4. Conclusions

We analyzed the long-term stability of high temperature co-electrolysis cells for electrochemical/thermochemical syngas production: 5 cm × 5 cm fuel electrode supported cells were fabricated via conventional multilayer ceramic processing, and additional Pd- or Fe-based nano-catalysts were infiltrated into the Ni-based fuel electrode to improve CO2 conversion. The overvoltage of the co-electrolysis cells and the produced gas composition were analyzed for 350 h under a constant current at 0.3 A/cm2. Both Pd- and Fe-infiltrated cells showed a low electrochemical degradation rate of less than 1% per 100 h. The Pd-infiltrated cells had a degradation rate of 0.81% during 350 h, while the Fe-infiltrated cells had 4.82%. The lower degradation rate of the Pd-infiltrated cell can be explained by the relatively higher carbon coking tolerance of Pd catalysts.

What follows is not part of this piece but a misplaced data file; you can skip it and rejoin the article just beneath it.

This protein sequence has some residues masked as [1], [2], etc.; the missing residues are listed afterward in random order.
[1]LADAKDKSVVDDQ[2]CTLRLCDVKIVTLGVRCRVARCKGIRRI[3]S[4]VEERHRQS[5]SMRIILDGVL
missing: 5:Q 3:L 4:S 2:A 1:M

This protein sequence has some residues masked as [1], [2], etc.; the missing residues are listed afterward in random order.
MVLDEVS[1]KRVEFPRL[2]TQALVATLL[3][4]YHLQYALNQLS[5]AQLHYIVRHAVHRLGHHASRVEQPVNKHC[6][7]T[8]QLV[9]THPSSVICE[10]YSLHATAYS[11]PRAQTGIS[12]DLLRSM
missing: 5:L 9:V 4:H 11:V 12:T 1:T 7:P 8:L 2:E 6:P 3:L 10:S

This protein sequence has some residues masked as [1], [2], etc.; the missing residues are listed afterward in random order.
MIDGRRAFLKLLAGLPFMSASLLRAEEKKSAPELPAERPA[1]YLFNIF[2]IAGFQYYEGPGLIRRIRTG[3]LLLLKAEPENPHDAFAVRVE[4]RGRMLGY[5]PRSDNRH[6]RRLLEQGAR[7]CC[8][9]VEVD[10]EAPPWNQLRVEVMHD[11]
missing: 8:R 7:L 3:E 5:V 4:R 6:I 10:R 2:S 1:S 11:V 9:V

Acknowledgments

This research was supported by the Technology Development Program to Solve Climate Changes of the National Research Foundation (NRF) funded by the Ministry of Science, ICT & Future Planning (2017M1A2A2044982), in part by the Yonsei University Future-leading Research Initiative of 2017-22-0041, and partially by the Institutional Research Program of the Korea Institute of Science and Technology (2E26950).

Fig. 1
(a) A schematic showing the cell structure and wet infiltration of catalysts into the fuel-electrode, and (b) an SEM image of the prepared fuel electrode-supported cells.
jkcs-55-1-50f1.gif
Fig. 2
The electrochemical stability during 350 h of galvanostatic co-electrolysis operations at 0.3 A/cm2 of (a) a Pd-infiltrated cell and (b) a Fe-infiltrated cell.
jkcs-55-1-50f2.gif
Fig. 3
The electrochemical impedance spectra (EIS) obtained during 350 h of galvanostatic co-electrolysis operations at 0.3 A/cm2 of (a) a Pd-infiltrated cell and (b) a Fe-infiltrated cell.
jkcs-55-1-50f3.gif
Fig. 4
The gas-production stability during 350 h of galvanostatic co-electrolysis operations at 0.3 A/cm2 of (a) a Pd-infiltrated cell and (b) a Fe-infiltrated cell.
jkcs-55-1-50f4.gif